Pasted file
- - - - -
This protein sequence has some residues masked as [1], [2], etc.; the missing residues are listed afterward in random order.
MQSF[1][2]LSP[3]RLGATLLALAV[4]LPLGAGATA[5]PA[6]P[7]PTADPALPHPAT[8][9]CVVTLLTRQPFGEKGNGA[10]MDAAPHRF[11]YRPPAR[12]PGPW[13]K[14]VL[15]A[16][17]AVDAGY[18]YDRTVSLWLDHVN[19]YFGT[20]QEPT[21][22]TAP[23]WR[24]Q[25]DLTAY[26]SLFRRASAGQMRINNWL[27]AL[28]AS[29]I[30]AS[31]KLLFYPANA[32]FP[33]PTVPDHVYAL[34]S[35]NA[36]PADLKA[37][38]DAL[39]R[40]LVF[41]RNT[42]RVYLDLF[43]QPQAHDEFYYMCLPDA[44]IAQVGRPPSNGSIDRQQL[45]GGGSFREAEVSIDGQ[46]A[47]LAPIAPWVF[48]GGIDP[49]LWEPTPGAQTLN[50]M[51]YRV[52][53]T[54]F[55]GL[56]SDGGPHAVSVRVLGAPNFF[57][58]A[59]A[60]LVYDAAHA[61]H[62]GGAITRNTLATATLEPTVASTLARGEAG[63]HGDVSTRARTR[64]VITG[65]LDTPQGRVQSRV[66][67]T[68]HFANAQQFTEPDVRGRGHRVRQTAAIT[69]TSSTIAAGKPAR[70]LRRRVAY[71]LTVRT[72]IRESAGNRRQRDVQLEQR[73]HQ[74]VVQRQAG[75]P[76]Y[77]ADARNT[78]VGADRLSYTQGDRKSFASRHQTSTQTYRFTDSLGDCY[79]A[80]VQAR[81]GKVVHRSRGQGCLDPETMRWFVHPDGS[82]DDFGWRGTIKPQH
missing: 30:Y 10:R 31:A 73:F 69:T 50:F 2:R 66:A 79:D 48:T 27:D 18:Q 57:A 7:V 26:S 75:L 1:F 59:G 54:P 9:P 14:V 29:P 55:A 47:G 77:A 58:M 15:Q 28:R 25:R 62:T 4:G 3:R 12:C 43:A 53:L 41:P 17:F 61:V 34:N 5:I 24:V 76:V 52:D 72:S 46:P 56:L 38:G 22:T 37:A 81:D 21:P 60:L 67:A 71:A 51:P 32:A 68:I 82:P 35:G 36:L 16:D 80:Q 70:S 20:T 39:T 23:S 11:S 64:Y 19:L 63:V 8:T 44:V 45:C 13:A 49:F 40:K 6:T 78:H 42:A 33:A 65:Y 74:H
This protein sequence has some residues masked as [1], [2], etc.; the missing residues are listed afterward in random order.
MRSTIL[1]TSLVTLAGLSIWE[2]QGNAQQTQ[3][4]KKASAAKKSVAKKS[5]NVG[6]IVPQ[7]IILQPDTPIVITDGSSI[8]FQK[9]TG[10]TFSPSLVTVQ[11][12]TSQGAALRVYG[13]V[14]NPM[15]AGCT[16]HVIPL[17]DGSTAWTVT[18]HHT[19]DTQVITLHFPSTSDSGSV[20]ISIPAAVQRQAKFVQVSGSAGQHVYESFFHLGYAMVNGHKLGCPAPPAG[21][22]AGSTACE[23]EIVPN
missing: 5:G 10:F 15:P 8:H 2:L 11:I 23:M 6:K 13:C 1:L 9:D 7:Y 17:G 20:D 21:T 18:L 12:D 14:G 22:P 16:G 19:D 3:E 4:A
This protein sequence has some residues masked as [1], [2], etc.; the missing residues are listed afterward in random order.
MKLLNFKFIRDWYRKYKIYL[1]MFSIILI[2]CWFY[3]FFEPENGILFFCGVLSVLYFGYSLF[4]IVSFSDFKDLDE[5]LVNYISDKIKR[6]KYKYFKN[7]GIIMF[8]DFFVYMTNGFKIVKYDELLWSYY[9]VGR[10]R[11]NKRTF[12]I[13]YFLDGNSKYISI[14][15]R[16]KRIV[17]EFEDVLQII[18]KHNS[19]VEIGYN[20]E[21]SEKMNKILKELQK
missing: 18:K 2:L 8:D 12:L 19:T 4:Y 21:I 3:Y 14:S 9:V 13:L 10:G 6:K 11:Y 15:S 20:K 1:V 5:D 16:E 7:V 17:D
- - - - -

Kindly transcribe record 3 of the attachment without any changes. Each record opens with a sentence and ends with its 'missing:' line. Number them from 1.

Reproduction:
This protein sequence has some residues masked as [1], [2], etc.; the missing residues are listed afterward in random order.
MKLLNFKFIRDWYRKYKIYL[1]MFSIILI[2]CWFY[3]FFEPENGILFFCGVLSVLYFGYSLF[4]IVSFSDFKDLDE[5]LVNYISDKIKR[6]KYKYFKN[7]GIIMF[8]DFFVYMTNGFKIVKYDELLWSYY[9]VGR[10]R[11]NKRTF[12]I[13]YFLDGNSKYISI[14][15]R[16]KRIV[17]EFEDVLQII[18]KHNS[19]VEIGYN[20]E[21]SEKMNKILKELQK
missing: 18:K 2:L 8:D 12:L 19:T 4:Y 21:I 3:Y 14:S 9:V 13:L 10:G 6:K 11:Y 15:S 20:K 1:V 5:D 16:E 7:V 17:D